As my children have grown they often come up to me and complain about random pains. I tell them those pains are growing pains. It’s part of growing. It’s part of changing into an adult. As my parents have aged they have had pains too. They have had issues with arthritis, heart issues, don’t heal as fast, and its takes some time to get going in the morning. Growing up hurts but so does growing old!
Churches have growing pains too and they grow in one of two ways, they either grow up or they grow old (let it be known the metaphor is not about maturity here). The good news is with church you have a choice but the bad news is you don’t with your body.
There is a huge problem though for churches that chooses to grow up. To continually grow in a positive direction you have to change. The problem with change is you have to give up some things so you can continually grow. You have to give up to grow up. It’s not those things were bad or wrong, it’s they are no longer useful in keeping a track for growing up.
So as a result often the church you fell in love with when you first came to the church will have to leave some of things you love for the sake of reaching more for the Gospel. Let me give you a couple of examples. At my previous church I often would hear that we don’t sing hymns. Now the reality is we did sing hymns, but not the way they liked to sing hymns. The way they liked to sing hymns was the ritual of turning the page in the hymnbook as the song leader says, “Please turn to…” Then singing the hymn, “Verses 1, 2, and 4 (what was wrong with verse 3 anyway?),” in harmony with piano and organ accompaniment. Yet, if you want to keep growing and keep reaching out to new people it has been effectively demonstrated that contemporary music does a much better job at accomplishing that goal. So, in light of that vision of reaching more people we no longer sang hymns at that church. Those who loved hymns could care less about the vision though, and really, the best thing they could do was to go to the church down the street that sang the blessedness out of those songs. For them to stay would only bring dissension and discord- which it did.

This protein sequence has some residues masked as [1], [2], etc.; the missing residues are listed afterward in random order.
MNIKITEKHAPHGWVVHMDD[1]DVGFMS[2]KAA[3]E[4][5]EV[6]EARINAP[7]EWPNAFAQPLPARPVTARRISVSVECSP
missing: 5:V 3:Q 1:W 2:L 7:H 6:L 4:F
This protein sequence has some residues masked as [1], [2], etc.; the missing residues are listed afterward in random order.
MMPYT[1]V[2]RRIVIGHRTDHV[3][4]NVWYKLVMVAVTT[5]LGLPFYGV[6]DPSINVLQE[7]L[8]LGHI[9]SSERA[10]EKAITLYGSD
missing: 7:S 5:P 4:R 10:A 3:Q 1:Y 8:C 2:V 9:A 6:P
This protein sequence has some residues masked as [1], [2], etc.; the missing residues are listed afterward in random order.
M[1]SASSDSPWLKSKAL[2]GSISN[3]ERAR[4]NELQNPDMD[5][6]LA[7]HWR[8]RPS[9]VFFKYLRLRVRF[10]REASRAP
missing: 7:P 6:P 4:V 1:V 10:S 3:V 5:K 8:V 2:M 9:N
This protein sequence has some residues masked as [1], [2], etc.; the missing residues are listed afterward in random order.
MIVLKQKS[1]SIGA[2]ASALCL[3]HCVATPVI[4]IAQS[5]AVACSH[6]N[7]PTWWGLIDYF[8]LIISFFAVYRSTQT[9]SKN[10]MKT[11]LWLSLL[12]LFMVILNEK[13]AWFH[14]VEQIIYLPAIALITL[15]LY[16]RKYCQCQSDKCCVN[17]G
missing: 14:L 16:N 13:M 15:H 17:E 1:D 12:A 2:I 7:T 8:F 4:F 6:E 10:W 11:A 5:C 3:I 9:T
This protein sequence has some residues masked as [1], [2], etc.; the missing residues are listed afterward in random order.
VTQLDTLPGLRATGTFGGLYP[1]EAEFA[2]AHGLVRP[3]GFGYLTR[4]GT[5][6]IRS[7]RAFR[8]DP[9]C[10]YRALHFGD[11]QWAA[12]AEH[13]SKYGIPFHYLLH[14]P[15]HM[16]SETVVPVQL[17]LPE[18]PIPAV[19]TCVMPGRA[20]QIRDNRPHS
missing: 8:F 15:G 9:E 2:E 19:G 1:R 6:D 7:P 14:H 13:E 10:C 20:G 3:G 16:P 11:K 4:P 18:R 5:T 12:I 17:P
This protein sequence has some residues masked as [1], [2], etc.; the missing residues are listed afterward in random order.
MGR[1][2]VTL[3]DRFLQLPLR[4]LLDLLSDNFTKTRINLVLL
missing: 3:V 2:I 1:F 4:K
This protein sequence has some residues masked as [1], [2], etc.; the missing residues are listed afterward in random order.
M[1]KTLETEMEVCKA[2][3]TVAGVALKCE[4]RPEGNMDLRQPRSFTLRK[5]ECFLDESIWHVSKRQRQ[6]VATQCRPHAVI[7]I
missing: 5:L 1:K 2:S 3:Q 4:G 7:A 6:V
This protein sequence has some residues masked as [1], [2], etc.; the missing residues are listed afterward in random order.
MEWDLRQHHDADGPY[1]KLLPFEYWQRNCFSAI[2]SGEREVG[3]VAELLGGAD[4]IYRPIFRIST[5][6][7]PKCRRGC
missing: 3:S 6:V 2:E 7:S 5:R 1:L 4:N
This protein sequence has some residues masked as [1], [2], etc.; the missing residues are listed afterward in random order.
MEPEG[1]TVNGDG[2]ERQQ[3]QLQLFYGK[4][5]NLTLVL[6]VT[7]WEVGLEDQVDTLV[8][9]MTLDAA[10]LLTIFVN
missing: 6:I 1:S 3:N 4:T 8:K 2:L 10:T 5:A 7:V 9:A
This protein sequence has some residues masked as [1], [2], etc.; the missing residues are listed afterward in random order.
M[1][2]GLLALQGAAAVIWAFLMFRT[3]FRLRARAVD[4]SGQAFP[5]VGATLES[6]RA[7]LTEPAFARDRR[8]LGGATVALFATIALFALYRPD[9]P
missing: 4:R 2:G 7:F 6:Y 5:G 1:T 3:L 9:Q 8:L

Visions are all nice and everyone agrees with them until it gets down to the actual programming. That’s when people start getting upset because that’s where the real change takes place. Another example, at Celebration we want to be a church of 400 by the end of this year and we want to be a church that grows people in faith by serving people in the community. As a result we have made two changes in our programming. One is we no longer do Shake-n-Howdy in the middle of the service. Why? It’s impractical and poor stewardship to try and give 400 people coffee and breakfast each Sunday morning. Plus, in order for us to reach out to 400 people we will have to have 2 services at one hour each. Shake-n-Howdy just becomes impractical at that time. So we are making the changes now so that we can grow and reach out to more people. However, criticism of the move is expected. Why? The people that really like Shake-n-Howdy probably come for that social aspect in the service and have come to love it and they really don’t care to sacrifice it in the name of vision. Another change we made is we are moving from Life Groups to Missions Groups. We are telling our regular groups they can still get together- but starting this spring we will be looking to form missions groups – small groups with a focus on serving the community. Other changes are coming down the pike as well to get us ready to be a church that reaches into the community.
So what do you do when the church you fell in love with keeps changing? Personally, you have to decide is the church about you or is it about Jesus and what he desires? The question you should have for your leaders is not complaining what you like or dislike, but are they following Jesus or not? Are they taking cues from him as they make decisions about the church? In truth they should not be making judgments based on thier perosnal tastes, but upon prayer and the Word. Remember, church leaders are ultimately held accountable to God, and its his priorities they must follow first. Many times, people want to put the American government philosophy on the church and they forget church is a theocracy, not a democracy. I’m not saying people cannot voice their concerns, they should, and a wise leadership will listen intently.
And by the way, the church will grow one way or the other- up or old. No church is static. Churches that refuse to keep growing up eventually grow old and what you hear in those churches is not complaining about the change but lamenting how the church is not growing and reaching out anymore. Many, many stories are told about the glory years and the apparent confusion why the church isn’t attracting anyone anymore. You hear laments like, “People just aren’t spiritual like they used to be.” Or, “Our country is going down the toilet spiritually. There is nothing you can do about it.”
Personally, if I had to choose between the two, complaining or lamenting, I’d choose complaining. Neither one is fun for any party, but at least with complaining you know there is an honest attempt being made in growing up for the sake of the Gospel. It’s messy, but each blessed soul is worth it.